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I am completely new to Linux.

I know that dmesg and journalctl record commands invoked by my operating-system, but why do 2 recorders exist, what types of messages should I expect to see within each of them, and what are the differences in their life cycles?

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    I'd suggest a peek in the How to Ask guide, esp. the first point.
    – ilkkachu
    Commented May 25, 2017 at 10:08
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    Sounds like a great question! In contrast with dmesg, journalctl will show not only kernel messages and not only for the current boot
    – darw
    Commented Nov 11, 2023 at 23:09

1 Answer 1

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Technically journalctl and dmesg are utilities/commands which can serve you log info.

Both journalctl and dmesg can provide logs produced by the kernel. This will usually include the various device probe messages during the boot sequence as well as any further messages outputted by the kernel during the running of the system (e.g. logging if you plug in a USB). Run journalctl --dmesg (or journalctl -k) to get the same output as dmesg.

These kernel logs come from the kernel ring buffer, which is stored within the memory in which the kernel runs (a trick/hack to allow for early kernel logging before filesystems are mounted etc.), but these messages are eventually made available through /dev/kmesg and /proc/kmesg . Both journalctl and dmesg read these and make the information available to the user.

journalctl - this is the command-line utility for the systemd unit 'journald', often called the system journal, or simply the journal. This is a centralised point compiling various system logs, capturing kernel logs (as above), most or all of systemd logs, and many other userspace programs which have opted to use the journal (I have heard that writing logs to the journal is generally encouraged). Execute [sudo] journalctl -F SYSLOG_IDENTIFIER for a full list of which programs have written to it - mine include cron, su, lightdm, sensors,...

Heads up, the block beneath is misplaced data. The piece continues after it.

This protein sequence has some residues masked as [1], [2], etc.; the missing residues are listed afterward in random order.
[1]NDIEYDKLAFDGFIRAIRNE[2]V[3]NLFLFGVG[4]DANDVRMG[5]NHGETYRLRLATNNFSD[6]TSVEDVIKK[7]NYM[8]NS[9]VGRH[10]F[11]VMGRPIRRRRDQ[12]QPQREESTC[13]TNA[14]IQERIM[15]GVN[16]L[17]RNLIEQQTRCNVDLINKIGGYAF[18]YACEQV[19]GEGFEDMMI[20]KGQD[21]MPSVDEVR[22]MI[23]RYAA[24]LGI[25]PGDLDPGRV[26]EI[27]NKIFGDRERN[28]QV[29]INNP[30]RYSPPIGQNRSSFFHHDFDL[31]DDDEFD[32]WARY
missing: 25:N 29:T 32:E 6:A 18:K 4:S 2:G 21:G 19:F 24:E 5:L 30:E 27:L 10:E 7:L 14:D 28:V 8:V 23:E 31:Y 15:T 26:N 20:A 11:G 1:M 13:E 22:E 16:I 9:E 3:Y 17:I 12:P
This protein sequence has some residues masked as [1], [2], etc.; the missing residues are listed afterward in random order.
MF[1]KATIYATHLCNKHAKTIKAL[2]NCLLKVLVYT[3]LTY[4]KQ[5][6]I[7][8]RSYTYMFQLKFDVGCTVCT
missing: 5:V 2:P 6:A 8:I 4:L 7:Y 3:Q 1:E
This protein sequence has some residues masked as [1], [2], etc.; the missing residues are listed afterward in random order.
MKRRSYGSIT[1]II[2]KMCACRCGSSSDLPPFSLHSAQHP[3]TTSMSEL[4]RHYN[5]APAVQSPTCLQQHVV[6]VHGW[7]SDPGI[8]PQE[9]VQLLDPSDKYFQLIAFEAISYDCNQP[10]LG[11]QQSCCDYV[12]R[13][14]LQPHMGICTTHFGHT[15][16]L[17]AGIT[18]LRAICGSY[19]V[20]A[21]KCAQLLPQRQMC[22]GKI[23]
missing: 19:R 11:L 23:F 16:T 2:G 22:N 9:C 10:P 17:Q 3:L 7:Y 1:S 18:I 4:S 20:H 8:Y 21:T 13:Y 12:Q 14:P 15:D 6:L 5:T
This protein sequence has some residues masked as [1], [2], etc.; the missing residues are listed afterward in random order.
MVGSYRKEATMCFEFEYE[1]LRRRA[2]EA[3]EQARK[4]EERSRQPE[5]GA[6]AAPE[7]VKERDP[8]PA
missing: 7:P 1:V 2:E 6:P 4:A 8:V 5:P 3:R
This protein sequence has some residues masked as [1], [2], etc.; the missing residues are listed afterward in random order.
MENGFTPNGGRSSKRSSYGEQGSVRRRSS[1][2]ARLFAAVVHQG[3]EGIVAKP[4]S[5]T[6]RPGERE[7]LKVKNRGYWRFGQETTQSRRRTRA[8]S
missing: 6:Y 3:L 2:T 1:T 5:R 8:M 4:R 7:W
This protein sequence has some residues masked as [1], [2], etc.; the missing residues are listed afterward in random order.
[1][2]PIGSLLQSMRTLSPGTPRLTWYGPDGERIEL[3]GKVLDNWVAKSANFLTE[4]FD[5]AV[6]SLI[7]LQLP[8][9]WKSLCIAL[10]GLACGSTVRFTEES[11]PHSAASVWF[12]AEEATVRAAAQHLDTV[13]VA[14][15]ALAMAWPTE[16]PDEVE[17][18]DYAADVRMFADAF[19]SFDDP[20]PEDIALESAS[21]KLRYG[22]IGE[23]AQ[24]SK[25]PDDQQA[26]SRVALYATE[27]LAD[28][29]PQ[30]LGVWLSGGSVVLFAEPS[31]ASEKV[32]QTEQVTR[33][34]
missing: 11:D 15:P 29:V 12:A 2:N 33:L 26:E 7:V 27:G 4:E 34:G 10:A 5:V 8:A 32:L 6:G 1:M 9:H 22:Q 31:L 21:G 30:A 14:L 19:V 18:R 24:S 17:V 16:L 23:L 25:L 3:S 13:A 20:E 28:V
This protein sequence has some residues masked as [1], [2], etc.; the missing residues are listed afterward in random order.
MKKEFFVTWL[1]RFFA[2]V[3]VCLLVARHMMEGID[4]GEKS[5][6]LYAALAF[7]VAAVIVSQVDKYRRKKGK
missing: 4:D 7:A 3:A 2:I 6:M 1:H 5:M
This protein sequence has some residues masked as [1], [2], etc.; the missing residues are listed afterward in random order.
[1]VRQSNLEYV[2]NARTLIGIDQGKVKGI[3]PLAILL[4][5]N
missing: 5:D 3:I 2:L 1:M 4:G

I think journalctl compiles all of its logs in /var/log/journal/ .

(Note that sometimes "journal" refers to a journaled filsystem which tracks changes to a filesystem, allowing the possibility of recovery in the case of a system crash. This journal is not generally accessible to users.)

For more information, see:

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    >If "journal" refers to journalctl, then the two are similar, but not the same. journalctl has a --dmesg option that makes it mimic dmesg. Mind adding more detail what are the diffs? Rimski asked what are the differences and directing them to the manpages doesn't answer the question Commented Dec 2, 2021 at 19:46
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    @EricS I'm not entirely mistaken, you should be able to suggest edits to the answer. It would also give you the opportunity to change it in the way that your personally prefer. It would be appreciated.
    – Kusalananda
    Commented Dec 23, 2021 at 16:14
  • @EricS, reddit.com/r/redhat/comments/n3b278/comment/gwpmpc0/… may be of more use now that reddit.com/r/redhat/comments/n3b278/… has been deleted. Commented Mar 25 at 22:31

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